Experimental constraints on the rheological behavior of olivine at upper mantle conditions
Author(s)Dixon, Nathaniel Adams
Massachusetts Institute of Technology. Department of Earth, Atmospheric, and Planetary Sciences.
William B. Durham.
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Since the discovery of plate tectonics, geophysicists have sought to understand the dynamic system driving the evolution of the earth, both at the surface and in the deep interior. While the deep earth contains far fewer phases than the crust, the inaccessibility of the mantle and core present a different challenge: unraveling the physical behavior of materials at conditions beyond our intuitive, observational, and experimental grasp. Among the most persistent of problems has been determining the influence of pressure on the mechanical behavior of deep rocks. Deformation experiments have typically been limited by equipment capabilities to only a tiny fraction of the pressure of the deep mantle, and thus our understanding pressure effect on rock strength has remained insufficient to precisely model the convection of the mantle at large scales in time and space. In the last decade, a promising new campaign in mantle rheology has been waged with two powerful emerging technologies: synchrotron x-ray diffraction, and complementary multi-anvil deformation machines. These advancements have allowed precisely controlled deformation experiments at conditions representative of the deep upper mantle, with unprecedented measurement precision. Here I present a detailed experimental study of the behavior of olivine at upper mantle conditions. Among the results is evidence of a significant pressure effect on the strength of olivine (an activation volume of 14 ± 3 cm3/mol), as well as pioneering in situ measurements of fabric development, slip system transitions, and stress heterogeneity.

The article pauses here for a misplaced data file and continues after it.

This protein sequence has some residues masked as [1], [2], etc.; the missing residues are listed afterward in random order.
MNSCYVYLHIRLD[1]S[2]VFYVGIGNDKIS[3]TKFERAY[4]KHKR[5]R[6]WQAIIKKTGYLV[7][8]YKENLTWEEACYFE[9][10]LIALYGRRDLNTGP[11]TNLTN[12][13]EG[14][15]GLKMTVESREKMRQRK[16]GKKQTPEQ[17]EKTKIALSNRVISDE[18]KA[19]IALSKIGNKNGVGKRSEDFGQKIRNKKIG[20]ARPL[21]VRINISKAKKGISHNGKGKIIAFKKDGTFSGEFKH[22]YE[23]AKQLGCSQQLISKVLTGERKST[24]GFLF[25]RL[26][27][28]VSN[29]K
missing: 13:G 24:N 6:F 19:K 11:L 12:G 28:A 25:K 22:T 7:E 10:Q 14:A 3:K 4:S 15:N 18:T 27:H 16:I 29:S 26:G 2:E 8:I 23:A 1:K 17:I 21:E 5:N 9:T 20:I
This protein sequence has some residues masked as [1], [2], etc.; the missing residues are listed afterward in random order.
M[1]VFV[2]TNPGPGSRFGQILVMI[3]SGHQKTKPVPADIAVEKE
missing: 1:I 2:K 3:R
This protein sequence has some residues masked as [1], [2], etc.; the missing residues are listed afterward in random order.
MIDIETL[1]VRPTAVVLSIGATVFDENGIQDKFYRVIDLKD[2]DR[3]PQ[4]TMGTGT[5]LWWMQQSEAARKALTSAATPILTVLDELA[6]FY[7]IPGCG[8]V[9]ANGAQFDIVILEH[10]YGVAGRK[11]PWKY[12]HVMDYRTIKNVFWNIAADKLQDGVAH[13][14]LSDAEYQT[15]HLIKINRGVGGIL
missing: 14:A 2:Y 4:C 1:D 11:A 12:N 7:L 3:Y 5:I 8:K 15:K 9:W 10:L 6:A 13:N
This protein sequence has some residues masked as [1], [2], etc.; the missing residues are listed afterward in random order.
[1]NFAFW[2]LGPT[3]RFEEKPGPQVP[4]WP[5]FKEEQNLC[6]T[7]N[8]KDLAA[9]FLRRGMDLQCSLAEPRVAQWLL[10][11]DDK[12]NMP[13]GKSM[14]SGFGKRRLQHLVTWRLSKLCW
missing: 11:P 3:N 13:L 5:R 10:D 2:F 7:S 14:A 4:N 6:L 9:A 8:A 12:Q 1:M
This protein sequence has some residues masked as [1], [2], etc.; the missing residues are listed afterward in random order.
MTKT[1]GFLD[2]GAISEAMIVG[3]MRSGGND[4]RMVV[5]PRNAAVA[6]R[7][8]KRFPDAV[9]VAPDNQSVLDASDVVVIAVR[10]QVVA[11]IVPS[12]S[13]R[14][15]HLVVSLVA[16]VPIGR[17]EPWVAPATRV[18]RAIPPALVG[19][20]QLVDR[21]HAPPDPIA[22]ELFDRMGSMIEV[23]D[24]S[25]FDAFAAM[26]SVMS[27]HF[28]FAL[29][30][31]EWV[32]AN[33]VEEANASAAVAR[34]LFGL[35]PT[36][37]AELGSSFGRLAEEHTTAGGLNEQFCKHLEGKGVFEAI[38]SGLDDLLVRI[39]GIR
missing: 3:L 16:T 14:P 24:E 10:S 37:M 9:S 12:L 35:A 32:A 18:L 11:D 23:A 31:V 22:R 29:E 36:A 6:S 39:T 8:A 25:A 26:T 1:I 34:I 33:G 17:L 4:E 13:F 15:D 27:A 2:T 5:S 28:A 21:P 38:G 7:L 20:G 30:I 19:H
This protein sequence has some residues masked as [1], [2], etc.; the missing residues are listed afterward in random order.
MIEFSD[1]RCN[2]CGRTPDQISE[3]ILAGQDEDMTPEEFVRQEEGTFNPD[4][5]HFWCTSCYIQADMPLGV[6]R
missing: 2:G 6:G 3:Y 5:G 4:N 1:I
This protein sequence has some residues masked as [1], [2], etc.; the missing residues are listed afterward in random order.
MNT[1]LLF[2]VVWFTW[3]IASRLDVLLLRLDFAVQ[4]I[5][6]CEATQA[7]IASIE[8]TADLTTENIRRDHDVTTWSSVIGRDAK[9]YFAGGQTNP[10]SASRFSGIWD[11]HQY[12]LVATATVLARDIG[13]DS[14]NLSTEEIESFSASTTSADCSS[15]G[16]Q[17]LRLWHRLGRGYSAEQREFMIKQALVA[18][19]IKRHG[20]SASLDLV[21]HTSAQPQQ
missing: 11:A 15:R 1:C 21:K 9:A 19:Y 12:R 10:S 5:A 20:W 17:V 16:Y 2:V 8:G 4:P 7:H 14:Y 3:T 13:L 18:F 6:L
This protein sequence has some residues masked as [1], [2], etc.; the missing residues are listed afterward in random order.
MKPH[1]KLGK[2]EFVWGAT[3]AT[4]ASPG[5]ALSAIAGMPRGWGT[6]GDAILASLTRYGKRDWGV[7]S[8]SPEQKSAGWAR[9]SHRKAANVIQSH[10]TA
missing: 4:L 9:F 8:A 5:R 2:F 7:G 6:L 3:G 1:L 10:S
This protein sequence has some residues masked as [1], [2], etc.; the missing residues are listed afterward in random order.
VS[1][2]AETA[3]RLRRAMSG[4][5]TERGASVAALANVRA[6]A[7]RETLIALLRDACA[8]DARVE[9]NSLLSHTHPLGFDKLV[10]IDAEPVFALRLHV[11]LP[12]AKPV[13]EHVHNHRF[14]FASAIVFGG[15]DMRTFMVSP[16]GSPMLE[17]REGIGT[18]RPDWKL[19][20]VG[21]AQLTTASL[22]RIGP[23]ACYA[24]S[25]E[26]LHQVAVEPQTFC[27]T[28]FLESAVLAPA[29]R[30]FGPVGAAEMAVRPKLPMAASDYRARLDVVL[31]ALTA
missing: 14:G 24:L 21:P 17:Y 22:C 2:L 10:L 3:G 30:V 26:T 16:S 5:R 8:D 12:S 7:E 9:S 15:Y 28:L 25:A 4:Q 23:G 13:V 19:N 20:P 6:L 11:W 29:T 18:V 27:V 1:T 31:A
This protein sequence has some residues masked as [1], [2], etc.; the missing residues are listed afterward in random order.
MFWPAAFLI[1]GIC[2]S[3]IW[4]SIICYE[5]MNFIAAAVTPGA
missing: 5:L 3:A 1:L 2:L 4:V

Thesis: Ph. D. in Geophysics, Massachusetts Institute of Technology, Department of Earth, Atmospheric, and Planetary Sciences, 2014.Cataloged from PDF version of thesis.Includes bibliographical references.
DepartmentMassachusetts Institute of Technology. Department of Earth, Atmospheric, and Planetary Sciences.
Massachusetts Institute of Technology
Earth, Atmospheric, and Planetary Sciences.